Street protests turned deadly Friday as police struggled in vain to separate battling supporters and opponents of President Hugo Chavez. At least two people were shot to death and 78 others injured during rioting that convulsed a capital district for hours.
A march aimed a drawing support from the military for a nationwide strike erupted in violence when several hundred supporters of the president threw rocks, bottles and fireworks at thousands of opposition marchers and police in Los Proceres park, outside Caracas' Fort Tiuna.
Police fought to keep the sides apart, firing rubber bullets and tear gas, which sent stinging white clouds drifting through the district's tree-lined avenues. The anti-Chavez marchers responded by taunting soldiers and police with chants of "murderers."
Gunfire rang out as the melee enveloped the area, which surrounding the capital's military headquarters. Protesters and police ducked behind trees and or flattened themselves on the streets.
Caracas Fire Chief Rodolfo Briceno confirmed late Friday that at least two men were shot and killed and five others were wounded. Authorities said it wasn't immediately clear who opened fire or to what side the casualties belonged.
Authorities said at least 73 other people, including seven police, were injured -- either overcome by the tear gas or hit with rocks.
The anti-Chavez marchers were demanding the release of a dissident national guard general and urging the military to support a 5-week-old strike aimed at forcing Chavez to hold a nonbinding vote on his leadership.
Col. Jose Rodrigo Pantoja, commander of the military police, said marchers weren't authorized to enter the plaza, which the government has declared a security zone -- one of eight such zones in Caracas. He said soldiers acted only after the opposition march reached the plaza.
Crouching behind an ambulance, marcher Maria Arismendy poured water over the face of her small dog while he howled. "We're peaceful, but you see what they do," she said through her tears. "We just want our country back. Chavez has ruined everything."
Vice President Jose Vicente Rangel blamed "irresponsible" march leaders for trying to enter the security zone. "They tried to break through a security barrier and that produced the clashes with security forces," Rangel told The Associated Press.
Thousands of people milled about in neighborhoods near Los Proceres as guardsmen clashed with jeering Chavez supporters, some of whom ran through a cloud of tear gas carrying an injured colleague on a stretcher.
Opposition protesters demanded the release of Gen. Carlos Alfonso Martinez, one of about 100 officers who revolted last fall. Martinez was arrested Dec. 30 without a required court order. A judge ordered his release, but he remains under house arrest.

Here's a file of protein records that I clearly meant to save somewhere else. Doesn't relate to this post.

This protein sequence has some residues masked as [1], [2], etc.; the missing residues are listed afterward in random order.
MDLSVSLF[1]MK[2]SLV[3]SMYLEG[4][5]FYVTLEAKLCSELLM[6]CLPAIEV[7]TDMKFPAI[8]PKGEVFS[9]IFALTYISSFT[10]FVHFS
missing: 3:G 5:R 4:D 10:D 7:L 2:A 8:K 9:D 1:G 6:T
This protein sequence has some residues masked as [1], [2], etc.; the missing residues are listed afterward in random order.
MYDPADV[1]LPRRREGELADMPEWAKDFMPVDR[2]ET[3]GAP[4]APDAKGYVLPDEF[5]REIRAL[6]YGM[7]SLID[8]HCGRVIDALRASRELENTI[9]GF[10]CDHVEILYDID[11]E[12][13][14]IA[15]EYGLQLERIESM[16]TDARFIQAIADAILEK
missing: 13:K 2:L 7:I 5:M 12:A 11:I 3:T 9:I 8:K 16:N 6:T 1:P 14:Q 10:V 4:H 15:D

"We will resist until the end, until we achieve the objective of getting rid of Chavez and his authoritarian regime," said Carlos Ortega, president of the nation's largest trade union.
Venezuela's opposition called a strike Dec. 2 to pressure Chavez to call a referendum on his presidency. Venezuela's constitution permits a possible binding vote halfway into Chavez's six-year term, or next August. Chavez rejects an early nonbinding ballot.
Opposition leaders blame Chavez's leftist policies for deep economic troubles and accuse him of grabbing power. The president counters the opposition wants to stage an "economic coup."
The strike has paralyzed oil production in Venezuela, the world's fifth-largest oil exporter and a top supplier to the United States. The strike has helped push international oil prices above $30 per barrel. Oil workers have defied a back-to-work order by the Supreme Court.
Talks mediated by the Organization of American States have made little progress.
The strike has forced Chavez to seek food and fuel abroad. On Friday, he discussed aid for Venezuela with an Algerian diplomat. He also met with OAS Secretary General Cesar Gaviria on the deadlocked negotiations.
Chavez said fellow Latin American leaders have told him "not to cede to (opposition) blackmail" because it could promote "destabilization campaigns" in the region. "The force of law is going to be imposed here," Chavez said, adding he saw no immediate need to declare martial law.
Chavez said Thursdsay that he would support diplomatic efforts by a "Group of Nation Friends" to help resolve the crisis.
Ali Rodriguez, president of the state-owned oil company, told the state news agency Venpres the government has purchased 250,000 barrels of gasoline from a U.S. firm and 600,000 more barrels from Russia. Venezuela also has received gasoline shipments from Brazil and Trinidad and Tobago.
The government is trying to negotiate long-term gasoline import deals with those countries, as well as Ecuador, Colombia and Mexico, to meet the domestic demand of 400,000 barrels a day.
Analysts say importing gasoline will force Chavez' government to make budget cuts and slash social spending -- a move that could weaken his support among the poor, his power base.